Hank Willis Thomas recalls growing up loving “The Dukes of Hazzard.” “I even had the General Lee,” he tells American Photo, referring to a replica of the Dukes’ car, a classic Dodge Charger emblazoned with the Confederate flag on the roof. “There were other African Americans in the community that I grew up in that had that same car, had played with it with pride, and no irony, and none of their parent’s had anything critical to say about it. I think that speaks to the power of popular culture and it’s ability to translate symbols that can be politically charged into something that seems or feels benign. And I think that’s really fascinating.”
Visual symbols are tricky. On the one hand, as dominant strains of critical theory over the last half century claim, they have no meaning, or none at least beyond the eye of the individual beholder, weaving their own lifetime of experiences into a thoroughly unique interpretation upon each view. Meanings mutate, multiply, or disappear, but some nevertheless persist. When photos of Dylann Roof draped in the rebel flag emerged in the aftermath of his cold-blooded murder of nine parishioners at the Emanuel African Methodist Episcopal Church in South Carolina on June 17, 2015, there was no denying what it meant.
The day after the tragic massacre, coincidentally, Thomas’ latest transmedia installation, organized by the late curator Amy Brandt, was scheduled to open at the Chrysler Museum in Norfolk, Virginia, seeking to interrogate that very symbol, and in his words “disrupt” its historical oppressiveness. It consists of a single channel video projecting kaleidoscopic patterns of the Confederate flag, filtered through the hues of the Black Power Movement. The flag is distorted to the beat of a 50-speaker soundtrack, “African American and Afro Caribbean voices of dissent or voices for justice,” Thomas says, from MLK, Malcolm X, and Gill Scott-Heron to Chris Rock and Kanye. “It’s trying to speak to the power of the aural legacy of protest, redefinition, and celebration of the late 20th century,” he adds. In front of the image stands a microphone inviting viewers to contribute to the dialogue and incorporate that legacy into the 21st century during pauses that punctuate the soundtrack.
Concurrent with this installation, our country has undergone a moment of intense national dialog and seemingly rapid shift of cultural values—the flag has quite quickly started coming down from public spaces and retailers’ shelves across the South. “I wouldn’t say it was surprising, I think it’s about time,” Thomas says. “The work that I do is speaking to that need, the need for us to face each other and our history. You can argue that our country is defined by the moments of disruption we’re experiencing now where you can see radical shifts in in relatively small periods of time, but these are struggles that have been decades or centuries in the making and they’re just finally reached their boiling point.”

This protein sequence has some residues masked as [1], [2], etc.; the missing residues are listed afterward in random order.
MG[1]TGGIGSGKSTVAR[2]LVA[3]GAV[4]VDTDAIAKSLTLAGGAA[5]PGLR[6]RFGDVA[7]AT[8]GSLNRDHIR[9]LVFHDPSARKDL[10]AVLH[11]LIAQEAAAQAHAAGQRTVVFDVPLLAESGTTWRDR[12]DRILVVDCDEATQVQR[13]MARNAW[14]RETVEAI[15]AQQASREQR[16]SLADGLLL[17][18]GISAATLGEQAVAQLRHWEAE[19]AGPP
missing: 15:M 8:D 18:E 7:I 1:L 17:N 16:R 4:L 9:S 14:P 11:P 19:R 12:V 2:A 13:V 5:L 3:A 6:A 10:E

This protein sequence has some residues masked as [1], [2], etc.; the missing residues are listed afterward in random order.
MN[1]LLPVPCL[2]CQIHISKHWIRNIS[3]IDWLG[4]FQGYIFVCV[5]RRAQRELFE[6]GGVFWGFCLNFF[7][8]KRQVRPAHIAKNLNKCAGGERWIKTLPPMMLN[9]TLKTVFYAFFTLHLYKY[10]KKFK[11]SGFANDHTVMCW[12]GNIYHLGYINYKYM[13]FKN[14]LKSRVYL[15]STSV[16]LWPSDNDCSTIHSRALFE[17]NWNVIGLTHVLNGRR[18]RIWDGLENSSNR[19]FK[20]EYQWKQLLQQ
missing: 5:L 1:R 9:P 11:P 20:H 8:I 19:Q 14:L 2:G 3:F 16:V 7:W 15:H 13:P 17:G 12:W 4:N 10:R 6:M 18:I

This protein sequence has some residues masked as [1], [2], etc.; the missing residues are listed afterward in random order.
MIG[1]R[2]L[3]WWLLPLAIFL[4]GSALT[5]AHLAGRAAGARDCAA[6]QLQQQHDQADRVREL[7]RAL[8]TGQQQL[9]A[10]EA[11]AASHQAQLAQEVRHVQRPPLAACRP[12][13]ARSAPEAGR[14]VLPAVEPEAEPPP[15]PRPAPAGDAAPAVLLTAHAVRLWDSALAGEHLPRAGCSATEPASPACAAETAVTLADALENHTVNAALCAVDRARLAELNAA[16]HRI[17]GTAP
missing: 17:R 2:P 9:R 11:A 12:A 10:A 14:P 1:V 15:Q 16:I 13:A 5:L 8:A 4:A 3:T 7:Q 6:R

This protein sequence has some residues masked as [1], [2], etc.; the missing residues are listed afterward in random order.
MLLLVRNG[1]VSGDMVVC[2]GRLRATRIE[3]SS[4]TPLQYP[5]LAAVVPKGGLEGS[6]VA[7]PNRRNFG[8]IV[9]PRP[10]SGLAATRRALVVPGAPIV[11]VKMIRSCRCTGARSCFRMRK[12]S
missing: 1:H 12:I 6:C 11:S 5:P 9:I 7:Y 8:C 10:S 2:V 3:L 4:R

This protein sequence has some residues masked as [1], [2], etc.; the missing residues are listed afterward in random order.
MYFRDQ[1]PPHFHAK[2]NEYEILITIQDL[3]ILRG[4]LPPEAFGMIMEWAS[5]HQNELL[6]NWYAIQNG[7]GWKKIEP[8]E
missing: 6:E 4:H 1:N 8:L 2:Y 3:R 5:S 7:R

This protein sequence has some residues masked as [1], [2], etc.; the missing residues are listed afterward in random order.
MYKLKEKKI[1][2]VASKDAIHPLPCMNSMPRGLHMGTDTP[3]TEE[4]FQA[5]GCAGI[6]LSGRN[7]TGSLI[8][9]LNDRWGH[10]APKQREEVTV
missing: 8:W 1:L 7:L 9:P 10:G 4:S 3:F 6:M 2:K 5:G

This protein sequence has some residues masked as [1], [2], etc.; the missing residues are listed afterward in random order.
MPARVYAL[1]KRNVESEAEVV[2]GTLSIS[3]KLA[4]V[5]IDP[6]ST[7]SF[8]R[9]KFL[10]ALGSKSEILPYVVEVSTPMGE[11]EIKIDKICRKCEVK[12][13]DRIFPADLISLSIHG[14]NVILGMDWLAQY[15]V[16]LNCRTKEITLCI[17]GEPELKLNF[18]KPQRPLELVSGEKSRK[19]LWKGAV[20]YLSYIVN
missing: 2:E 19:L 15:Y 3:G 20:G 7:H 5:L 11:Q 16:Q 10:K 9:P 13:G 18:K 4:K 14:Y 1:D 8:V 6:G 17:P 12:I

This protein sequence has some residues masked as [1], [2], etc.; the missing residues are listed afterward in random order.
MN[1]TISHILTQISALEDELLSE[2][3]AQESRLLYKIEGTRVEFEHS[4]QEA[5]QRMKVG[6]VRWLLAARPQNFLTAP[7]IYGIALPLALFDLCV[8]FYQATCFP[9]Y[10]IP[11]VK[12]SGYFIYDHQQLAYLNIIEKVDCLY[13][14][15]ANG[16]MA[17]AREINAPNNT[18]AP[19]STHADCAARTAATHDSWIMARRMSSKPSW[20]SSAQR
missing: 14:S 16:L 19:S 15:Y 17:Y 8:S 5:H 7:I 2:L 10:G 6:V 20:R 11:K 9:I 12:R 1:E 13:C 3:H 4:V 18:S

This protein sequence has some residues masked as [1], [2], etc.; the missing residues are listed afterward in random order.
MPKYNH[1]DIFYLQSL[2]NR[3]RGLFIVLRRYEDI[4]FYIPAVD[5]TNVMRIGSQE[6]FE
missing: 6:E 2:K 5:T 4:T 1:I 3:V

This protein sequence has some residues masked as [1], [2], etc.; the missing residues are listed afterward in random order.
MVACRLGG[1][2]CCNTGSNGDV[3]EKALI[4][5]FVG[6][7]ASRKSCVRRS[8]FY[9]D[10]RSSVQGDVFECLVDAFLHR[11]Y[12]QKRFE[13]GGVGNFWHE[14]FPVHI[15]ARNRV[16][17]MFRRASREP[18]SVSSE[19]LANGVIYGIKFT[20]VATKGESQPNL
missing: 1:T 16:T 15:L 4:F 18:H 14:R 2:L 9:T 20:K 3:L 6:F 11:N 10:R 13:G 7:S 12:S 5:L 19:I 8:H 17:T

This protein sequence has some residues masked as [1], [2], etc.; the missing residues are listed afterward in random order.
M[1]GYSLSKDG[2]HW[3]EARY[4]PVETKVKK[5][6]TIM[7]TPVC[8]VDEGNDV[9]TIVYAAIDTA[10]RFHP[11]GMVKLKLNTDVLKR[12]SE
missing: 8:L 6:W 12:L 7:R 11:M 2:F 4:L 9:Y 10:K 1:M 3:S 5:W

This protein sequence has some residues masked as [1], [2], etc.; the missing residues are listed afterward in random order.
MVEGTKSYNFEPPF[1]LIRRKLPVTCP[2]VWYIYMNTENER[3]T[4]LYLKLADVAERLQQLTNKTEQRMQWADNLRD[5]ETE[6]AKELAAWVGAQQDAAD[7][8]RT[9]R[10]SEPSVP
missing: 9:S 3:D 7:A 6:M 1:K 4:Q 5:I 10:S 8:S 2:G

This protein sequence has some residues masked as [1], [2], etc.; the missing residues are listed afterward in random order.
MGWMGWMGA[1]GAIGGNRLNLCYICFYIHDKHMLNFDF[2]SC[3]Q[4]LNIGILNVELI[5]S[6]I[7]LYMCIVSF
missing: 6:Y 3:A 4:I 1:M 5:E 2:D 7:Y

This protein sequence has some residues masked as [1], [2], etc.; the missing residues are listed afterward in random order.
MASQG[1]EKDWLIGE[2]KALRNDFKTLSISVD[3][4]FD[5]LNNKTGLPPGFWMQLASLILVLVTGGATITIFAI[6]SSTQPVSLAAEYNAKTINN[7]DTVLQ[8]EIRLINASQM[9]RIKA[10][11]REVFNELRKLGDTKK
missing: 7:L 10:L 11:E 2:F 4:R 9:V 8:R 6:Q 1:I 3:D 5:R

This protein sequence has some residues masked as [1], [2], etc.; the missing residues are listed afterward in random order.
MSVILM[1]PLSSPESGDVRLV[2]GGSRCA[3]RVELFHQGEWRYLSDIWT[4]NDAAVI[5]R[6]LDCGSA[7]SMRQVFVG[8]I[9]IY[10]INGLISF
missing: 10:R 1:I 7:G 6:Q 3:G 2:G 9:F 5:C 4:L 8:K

A part of this zeitgeist, Thomas says, is the shifting role of the artist. This current installation seems like a fairly natural transition from his previous transmedia project, “Question Bridge,” which will be published in book form by Aperture this fall, though a significant transition from the still photographic work of his early career, exploring race and representation often through commercial imagery.
“We could all break outside of our boxes and see ourselves in new ways,” he says. “The lines that once really easily defined and divided mediums, they’re becoming blurry. Photographers are learning how to become video makers and video makers always have seen themselves as extensions of photographers. It’s moment of recognizing the need to cross boarders.”
“In The Box: Hank Willis Thomas’ Black Righteous Space” is on view at the Chrysler Museum in Norfolk, VA through Oct. 4, 2015.